As part of efforts to mitigate climate change by reducing fuel consumption in the transport sector in the Philippines, this paper presents the initial results of an investigation on the effects of engine tuning on fuel economy for different drive cycles using a commercially available piggyback tuning “chip” to modify fuel rail pressure from stock settings of a CRDI diesel passenger van. The drive cycles used in this study were the Japanese 10-15 Mode, US highway fuel economy test (HWFET), and one labeled “SMN” based on a Metro Manila local route. An initial steady state vehicle fuel economy performance map at five speeds per gear position and stock tuning was obtained from chassis dynamometer tests. The same series of tests were done with the tuning chip’s settings of progressively lower rail pressure to identify the setting giving lowest fuel consumption at each gear. Fuel consumption reduction of up to 47% was observed although not all speeds at a given gear and tuning setting gave reduced values. These lowest fuel settings were applied to corresponding gear positions in each of the selected drive cycles resulting to “specific tuning maps” per drive cycle. The test vehicle was then driven with these drive cycle-specific tuning maps and the fuel economy measured. It was found that overall fuel economy decreased with drive cycle-specific tuning settings.
It was then decided to try using a constant tuning setting throughout a drive cycle to see if fuel economy improved. Trials with the Japanese 10-15 Mode cycle at different constant lower rail pressure settings likewise gave overall lower fuel economy. However, a more detailed look showed that in the constant-speed portions of the cycle, fuel consumption savings of up to 35% were realized while it worsened in the accelerating and decelerating sections.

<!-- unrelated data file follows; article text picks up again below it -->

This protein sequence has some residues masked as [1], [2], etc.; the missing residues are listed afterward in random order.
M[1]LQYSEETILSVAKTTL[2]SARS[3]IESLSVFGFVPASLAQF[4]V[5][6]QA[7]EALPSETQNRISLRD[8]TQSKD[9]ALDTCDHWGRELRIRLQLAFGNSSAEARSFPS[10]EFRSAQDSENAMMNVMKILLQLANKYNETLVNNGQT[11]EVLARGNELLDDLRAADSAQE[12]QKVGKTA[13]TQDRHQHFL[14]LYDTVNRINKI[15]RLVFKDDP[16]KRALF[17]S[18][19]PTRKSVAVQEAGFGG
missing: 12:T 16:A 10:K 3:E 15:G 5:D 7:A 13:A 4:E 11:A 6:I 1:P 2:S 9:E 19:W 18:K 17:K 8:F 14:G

The drive cycle test results indicate that the engine ECU compensated for the lowered rail pressure, maybe with increased injection duration, to increase the amount of fuel injected to meet the road-load requirements imposed by the drive cycle. Control response instabilities may have also contributed to higher fuel consumption. Engine tuning by rail pressure reduction only was most effective in reducing fuel consumption for steady state driving and ineffective for transient driving under the conditions and methodology of this study.